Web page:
Hibernating can be a good thing in a number of ways. Taxes are still a ways off. We can catch our breath and rest from the rush, maybe even read a book in a couple sittings rather than trying to finish it over twelve months. (Did I say “book”?)
At the risk of getting a little mushy, hibernating is a time to look inward and examine ourselves, see what’s making us tick. What gives us meaning and joy? Is that my wife grabbing me and forcing me to look her in the eye? What? You want to massage my toes while we watch The Only Murders in the Building? Okay.
You’ve probably heard about the eighty-year study that’s been getting a lot of press. The question the researchers have asked over the years is, What makes people happy? The answer varies, but the researchers have found a profound consensus around one answer – the quality of our relationships. They found the happiest people are those who have healthy relationships with family, friends, and acquaintances. They also found that it’s never too late in life to “become happy.” That’s encouraging.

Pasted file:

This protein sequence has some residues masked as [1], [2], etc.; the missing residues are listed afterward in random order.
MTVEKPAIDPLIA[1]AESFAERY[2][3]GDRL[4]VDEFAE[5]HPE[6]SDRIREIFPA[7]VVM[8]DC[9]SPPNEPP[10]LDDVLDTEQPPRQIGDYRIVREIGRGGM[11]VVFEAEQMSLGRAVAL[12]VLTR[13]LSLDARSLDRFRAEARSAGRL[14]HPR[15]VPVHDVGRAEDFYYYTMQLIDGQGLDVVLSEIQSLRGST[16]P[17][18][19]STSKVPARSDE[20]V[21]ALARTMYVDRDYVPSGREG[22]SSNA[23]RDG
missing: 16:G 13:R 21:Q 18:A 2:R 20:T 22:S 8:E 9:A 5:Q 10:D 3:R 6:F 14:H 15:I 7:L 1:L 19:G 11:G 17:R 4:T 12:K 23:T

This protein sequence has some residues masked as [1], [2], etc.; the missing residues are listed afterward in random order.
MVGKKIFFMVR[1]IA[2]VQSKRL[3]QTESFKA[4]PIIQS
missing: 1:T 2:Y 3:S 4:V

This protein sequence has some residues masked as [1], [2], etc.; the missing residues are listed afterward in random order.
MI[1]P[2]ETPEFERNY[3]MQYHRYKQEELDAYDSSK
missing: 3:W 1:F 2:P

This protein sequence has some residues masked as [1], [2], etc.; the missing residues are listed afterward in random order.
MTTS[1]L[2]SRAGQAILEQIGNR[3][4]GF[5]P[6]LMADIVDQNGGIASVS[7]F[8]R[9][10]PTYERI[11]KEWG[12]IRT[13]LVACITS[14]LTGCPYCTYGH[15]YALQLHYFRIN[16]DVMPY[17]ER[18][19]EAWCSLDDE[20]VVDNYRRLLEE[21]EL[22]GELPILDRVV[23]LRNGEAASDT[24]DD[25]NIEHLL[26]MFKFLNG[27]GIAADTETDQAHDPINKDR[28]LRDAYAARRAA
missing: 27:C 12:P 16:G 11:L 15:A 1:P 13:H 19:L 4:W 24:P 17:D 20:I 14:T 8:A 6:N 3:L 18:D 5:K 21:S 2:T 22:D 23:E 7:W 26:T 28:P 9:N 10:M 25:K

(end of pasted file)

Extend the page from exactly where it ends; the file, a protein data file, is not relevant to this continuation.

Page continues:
The researchers further challenge us to take this test. Call or text someone you haven’t connected with recently and ask them for just eight minutes of their time just to talk. Those that have done the test say the chat has made them feel lighter, happier.
When I did my theological studies, one constant theme that came through in almost every class was that faith is not merely something we think about and put down in our favorite propositions or doctrines. Faith is relational, or it’s nothing at all. I fall back on that constantly. Not only is faith in God a person-to-person relationship, but that also means my faith in my family and friends, my commitment to them, is a reflection of the quality of my relationships with them. February has reminded me that I want all of that.
Our car has been broken into three or four times over a few months, and I’ve noticed a pattern. It appears to be the same person each time. No windows are broken, no damage done, the gas gage is unchanged, but whoever it is leaves the same mess—the glove compartment splayed open with its contents spilled over the passenger seat and floor. And because we never leave anything valuable in the car, nothing is stolen, except for one thing. A pack of gum is missing from the door pocket.